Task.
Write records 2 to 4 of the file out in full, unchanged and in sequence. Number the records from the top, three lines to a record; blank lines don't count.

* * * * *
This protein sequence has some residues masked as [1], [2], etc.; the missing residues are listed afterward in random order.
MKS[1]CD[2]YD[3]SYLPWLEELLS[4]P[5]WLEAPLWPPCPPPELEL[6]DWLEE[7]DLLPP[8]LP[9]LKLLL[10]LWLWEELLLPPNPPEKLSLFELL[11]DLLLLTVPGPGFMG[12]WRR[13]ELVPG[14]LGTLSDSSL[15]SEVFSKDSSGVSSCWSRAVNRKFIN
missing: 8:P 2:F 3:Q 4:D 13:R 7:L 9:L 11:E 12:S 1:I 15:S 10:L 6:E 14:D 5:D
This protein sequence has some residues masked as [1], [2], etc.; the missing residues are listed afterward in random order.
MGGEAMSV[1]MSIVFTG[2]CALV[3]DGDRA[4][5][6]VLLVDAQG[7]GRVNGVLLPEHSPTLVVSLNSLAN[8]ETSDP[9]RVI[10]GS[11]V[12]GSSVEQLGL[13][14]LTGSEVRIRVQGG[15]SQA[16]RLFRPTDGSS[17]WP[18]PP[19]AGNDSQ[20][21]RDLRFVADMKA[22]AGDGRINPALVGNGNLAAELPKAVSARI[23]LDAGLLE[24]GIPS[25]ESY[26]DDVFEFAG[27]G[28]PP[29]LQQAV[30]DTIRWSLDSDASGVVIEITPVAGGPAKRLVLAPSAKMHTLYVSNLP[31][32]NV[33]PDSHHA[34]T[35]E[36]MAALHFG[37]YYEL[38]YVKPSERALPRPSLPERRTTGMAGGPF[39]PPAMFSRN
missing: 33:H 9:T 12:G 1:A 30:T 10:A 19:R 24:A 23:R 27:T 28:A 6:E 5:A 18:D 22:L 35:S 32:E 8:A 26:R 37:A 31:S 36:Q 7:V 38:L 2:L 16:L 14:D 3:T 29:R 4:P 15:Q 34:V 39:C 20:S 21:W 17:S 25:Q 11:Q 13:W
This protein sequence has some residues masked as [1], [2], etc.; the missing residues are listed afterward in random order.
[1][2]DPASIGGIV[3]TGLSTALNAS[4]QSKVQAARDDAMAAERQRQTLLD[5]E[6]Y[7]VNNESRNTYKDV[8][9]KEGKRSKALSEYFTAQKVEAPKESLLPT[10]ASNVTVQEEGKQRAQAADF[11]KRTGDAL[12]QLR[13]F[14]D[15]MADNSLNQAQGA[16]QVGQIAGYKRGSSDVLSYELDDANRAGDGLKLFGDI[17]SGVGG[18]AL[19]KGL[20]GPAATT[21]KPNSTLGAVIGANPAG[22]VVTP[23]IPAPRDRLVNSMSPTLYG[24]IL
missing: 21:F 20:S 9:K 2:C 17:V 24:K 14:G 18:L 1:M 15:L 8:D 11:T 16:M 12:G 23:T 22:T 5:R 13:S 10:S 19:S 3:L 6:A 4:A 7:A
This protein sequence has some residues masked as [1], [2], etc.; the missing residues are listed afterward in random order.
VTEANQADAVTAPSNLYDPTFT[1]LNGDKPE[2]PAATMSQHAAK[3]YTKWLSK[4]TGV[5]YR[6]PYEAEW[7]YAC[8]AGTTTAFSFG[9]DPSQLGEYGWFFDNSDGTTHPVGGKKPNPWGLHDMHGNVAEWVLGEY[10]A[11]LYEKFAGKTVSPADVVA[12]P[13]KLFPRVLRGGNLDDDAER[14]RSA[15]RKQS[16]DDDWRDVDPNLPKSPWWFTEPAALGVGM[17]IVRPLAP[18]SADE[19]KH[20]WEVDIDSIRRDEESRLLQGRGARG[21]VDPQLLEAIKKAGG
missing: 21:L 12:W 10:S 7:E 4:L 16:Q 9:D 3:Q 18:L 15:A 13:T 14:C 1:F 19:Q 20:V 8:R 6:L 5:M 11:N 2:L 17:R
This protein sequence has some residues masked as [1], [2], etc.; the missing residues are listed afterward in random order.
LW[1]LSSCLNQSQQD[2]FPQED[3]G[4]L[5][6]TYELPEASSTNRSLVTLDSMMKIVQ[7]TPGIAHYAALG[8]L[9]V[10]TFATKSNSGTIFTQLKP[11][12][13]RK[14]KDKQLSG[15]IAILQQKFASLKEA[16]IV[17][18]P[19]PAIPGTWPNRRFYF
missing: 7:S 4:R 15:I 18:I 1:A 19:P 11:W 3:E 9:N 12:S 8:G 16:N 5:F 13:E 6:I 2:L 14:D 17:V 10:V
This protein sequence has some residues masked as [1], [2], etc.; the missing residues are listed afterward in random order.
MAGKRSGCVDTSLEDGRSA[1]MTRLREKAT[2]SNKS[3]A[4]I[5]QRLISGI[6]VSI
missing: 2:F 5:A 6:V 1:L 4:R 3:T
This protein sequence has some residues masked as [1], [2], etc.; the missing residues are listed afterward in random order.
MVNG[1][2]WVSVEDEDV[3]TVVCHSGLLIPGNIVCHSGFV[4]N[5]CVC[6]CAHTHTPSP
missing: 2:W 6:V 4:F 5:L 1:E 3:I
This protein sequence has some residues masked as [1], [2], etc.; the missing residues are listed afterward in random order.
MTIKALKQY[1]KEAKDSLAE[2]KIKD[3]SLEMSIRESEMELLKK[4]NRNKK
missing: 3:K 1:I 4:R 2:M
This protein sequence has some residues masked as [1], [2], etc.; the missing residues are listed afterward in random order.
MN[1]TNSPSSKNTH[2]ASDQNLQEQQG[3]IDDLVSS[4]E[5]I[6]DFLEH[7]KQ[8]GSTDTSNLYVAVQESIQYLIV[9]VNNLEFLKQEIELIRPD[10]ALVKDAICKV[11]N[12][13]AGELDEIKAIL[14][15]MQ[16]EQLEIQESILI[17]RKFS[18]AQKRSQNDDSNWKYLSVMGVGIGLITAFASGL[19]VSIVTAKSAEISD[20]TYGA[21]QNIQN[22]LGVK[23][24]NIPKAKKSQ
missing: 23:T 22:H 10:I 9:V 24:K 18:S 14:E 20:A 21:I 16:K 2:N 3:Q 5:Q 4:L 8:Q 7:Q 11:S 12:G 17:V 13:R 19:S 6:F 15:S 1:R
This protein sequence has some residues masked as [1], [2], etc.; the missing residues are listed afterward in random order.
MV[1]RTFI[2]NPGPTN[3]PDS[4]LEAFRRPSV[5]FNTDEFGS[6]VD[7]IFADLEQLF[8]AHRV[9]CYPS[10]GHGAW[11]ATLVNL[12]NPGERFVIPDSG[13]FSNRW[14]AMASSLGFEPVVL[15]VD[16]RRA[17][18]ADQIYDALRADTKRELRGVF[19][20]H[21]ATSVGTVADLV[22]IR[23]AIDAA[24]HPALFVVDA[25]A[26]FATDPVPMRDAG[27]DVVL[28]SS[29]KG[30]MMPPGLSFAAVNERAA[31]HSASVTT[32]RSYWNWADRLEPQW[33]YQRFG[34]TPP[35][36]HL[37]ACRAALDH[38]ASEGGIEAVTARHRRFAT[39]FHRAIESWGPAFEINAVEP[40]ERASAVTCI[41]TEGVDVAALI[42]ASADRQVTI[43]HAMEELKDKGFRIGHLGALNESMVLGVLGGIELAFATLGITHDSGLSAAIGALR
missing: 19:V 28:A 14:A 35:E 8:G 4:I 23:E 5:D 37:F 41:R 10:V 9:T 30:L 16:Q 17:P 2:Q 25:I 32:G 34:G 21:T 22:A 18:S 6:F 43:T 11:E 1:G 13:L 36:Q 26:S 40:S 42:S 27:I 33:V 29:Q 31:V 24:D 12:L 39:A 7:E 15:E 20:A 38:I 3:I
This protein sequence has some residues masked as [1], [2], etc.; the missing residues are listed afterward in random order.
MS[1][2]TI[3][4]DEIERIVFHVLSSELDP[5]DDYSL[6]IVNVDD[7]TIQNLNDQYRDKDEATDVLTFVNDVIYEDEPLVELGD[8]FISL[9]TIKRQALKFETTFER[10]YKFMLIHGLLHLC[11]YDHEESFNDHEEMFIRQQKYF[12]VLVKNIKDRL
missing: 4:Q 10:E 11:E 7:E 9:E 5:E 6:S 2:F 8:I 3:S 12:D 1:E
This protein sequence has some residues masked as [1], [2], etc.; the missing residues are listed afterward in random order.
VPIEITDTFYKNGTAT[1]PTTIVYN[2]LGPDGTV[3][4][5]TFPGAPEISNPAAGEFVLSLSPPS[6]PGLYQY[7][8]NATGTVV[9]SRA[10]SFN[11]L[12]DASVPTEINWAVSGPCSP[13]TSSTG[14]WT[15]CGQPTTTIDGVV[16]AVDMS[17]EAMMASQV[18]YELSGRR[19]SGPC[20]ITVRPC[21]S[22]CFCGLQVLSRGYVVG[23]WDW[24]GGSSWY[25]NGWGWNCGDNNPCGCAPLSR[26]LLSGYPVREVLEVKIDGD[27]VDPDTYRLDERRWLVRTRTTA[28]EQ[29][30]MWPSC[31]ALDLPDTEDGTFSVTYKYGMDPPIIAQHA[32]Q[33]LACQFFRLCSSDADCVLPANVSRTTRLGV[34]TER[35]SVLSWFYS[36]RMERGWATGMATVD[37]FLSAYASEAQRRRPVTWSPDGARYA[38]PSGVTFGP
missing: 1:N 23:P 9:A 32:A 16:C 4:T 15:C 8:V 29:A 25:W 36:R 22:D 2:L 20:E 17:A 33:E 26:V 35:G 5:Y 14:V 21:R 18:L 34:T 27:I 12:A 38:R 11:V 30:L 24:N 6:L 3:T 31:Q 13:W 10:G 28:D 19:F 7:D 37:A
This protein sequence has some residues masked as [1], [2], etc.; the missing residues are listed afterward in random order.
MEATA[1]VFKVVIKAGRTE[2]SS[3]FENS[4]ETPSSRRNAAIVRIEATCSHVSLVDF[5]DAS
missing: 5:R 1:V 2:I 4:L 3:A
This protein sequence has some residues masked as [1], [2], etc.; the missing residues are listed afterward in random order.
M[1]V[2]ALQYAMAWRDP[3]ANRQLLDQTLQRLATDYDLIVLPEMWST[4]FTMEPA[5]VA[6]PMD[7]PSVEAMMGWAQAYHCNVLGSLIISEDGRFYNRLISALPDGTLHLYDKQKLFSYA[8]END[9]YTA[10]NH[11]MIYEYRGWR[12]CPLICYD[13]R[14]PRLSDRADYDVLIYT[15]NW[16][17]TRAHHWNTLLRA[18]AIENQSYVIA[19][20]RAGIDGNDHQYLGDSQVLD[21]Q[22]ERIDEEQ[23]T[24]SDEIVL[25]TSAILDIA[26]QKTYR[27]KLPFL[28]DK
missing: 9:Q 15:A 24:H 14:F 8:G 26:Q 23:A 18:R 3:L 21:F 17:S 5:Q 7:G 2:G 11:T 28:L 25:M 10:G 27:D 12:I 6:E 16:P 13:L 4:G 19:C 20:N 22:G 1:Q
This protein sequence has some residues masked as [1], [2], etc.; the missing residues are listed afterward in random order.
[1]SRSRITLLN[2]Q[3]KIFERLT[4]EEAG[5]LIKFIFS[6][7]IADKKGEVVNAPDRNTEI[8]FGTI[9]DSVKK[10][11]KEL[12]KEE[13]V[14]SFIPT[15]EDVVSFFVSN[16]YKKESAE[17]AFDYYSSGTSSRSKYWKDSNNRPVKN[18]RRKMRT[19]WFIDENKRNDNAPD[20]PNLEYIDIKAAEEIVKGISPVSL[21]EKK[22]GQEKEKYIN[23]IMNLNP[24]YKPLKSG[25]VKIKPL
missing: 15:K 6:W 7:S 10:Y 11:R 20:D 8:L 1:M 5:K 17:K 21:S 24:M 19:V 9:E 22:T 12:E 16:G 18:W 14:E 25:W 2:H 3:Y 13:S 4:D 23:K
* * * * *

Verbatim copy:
This protein sequence has some residues masked as [1], [2], etc.; the missing residues are listed afterward in random order.
MGGEAMSV[1]MSIVFTG[2]CALV[3]DGDRA[4][5][6]VLLVDAQG[7]GRVNGVLLPEHSPTLVVSLNSLAN[8]ETSDP[9]RVI[10]GS[11]V[12]GSSVEQLGL[13][14]LTGSEVRIRVQGG[15]SQA[16]RLFRPTDGSS[17]WP[18]PP[19]AGNDSQ[20][21]RDLRFVADMKA[22]AGDGRINPALVGNGNLAAELPKAVSARI[23]LDAGLLE[24]GIPS[25]ESY[26]DDVFEFAG[27]G[28]PP[29]LQQAV[30]DTIRWSLDSDASGVVIEITPVAGGPAKRLVLAPSAKMHTLYVSNLP[31][32]NV[33]PDSHHA[34]T[35]E[36]MAALHFG[37]YYEL[38]YVKPSERALPRPSLPERRTTGMAGGPF[39]PPAMFSRN
missing: 33:H 9:T 12:G 1:A 30:T 10:A 19:R 24:A 23:R 27:T 28:A 6:E 5:A 18:D 22:L 35:S 32:E 8:A 26:R 37:A 31:S 36:Q 7:V 38:L 2:L 16:L 14:D 3:T 29:R 4:P 15:Q 34:V 39:C 20:S 21:W 17:S 25:Q 11:Q 13:W
This protein sequence has some residues masked as [1], [2], etc.; the missing residues are listed afterward in random order.
[1][2]DPASIGGIV[3]TGLSTALNAS[4]QSKVQAARDDAMAAERQRQTLLD[5]E[6]Y[7]VNNESRNTYKDV[8][9]KEGKRSKALSEYFTAQKVEAPKESLLPT[10]ASNVTVQEEGKQRAQAADF[11]KRTGDAL[12]QLR[13]F[14]D[15]MADNSLNQAQGA[16]QVGQIAGYKRGSSDVLSYELDDANRAGDGLKLFGDI[17]SGVGG[18]AL[19]KGL[20]GPAATT[21]KPNSTLGAVIGANPAG[22]VVTP[23]IPAPRDRLVNSMSPTLYG[24]IL
missing: 21:F 20:S 9:K 2:C 17:V 24:K 14:G 18:L 1:M 15:L 8:D 11:T 16:M 12:G 23:T 22:T 5:R 13:S 10:S 19:S 3:L 6:A 4:A 7:A
This protein sequence has some residues masked as [1], [2], etc.; the missing residues are listed afterward in random order.
VTEANQADAVTAPSNLYDPTFT[1]LNGDKPE[2]PAATMSQHAAK[3]YTKWLSK[4]TGV[5]YR[6]PYEAEW[7]YAC[8]AGTTTAFSFG[9]DPSQLGEYGWFFDNSDGTTHPVGGKKPNPWGLHDMHGNVAEWVLGEY[10]A[11]LYEKFAGKTVSPADVVA[12]P[13]KLFPRVLRGGNLDDDAER[14]RSA[15]RKQS[16]DDDWRDVDPNLPKSPWWFTEPAALGVGM[17]IVRPLAP[18]SADE[19]KH[20]WEVDIDSIRRDEESRLLQGRGARG[21]VDPQLLEAIKKAGG
missing: 21:L 12:W 10:S 7:E 4:L 16:Q 9:D 3:Q 18:L 15:A 13:T 14:C 1:F 19:Q 20:V 8:R 6:L 5:M 11:N 2:L 17:R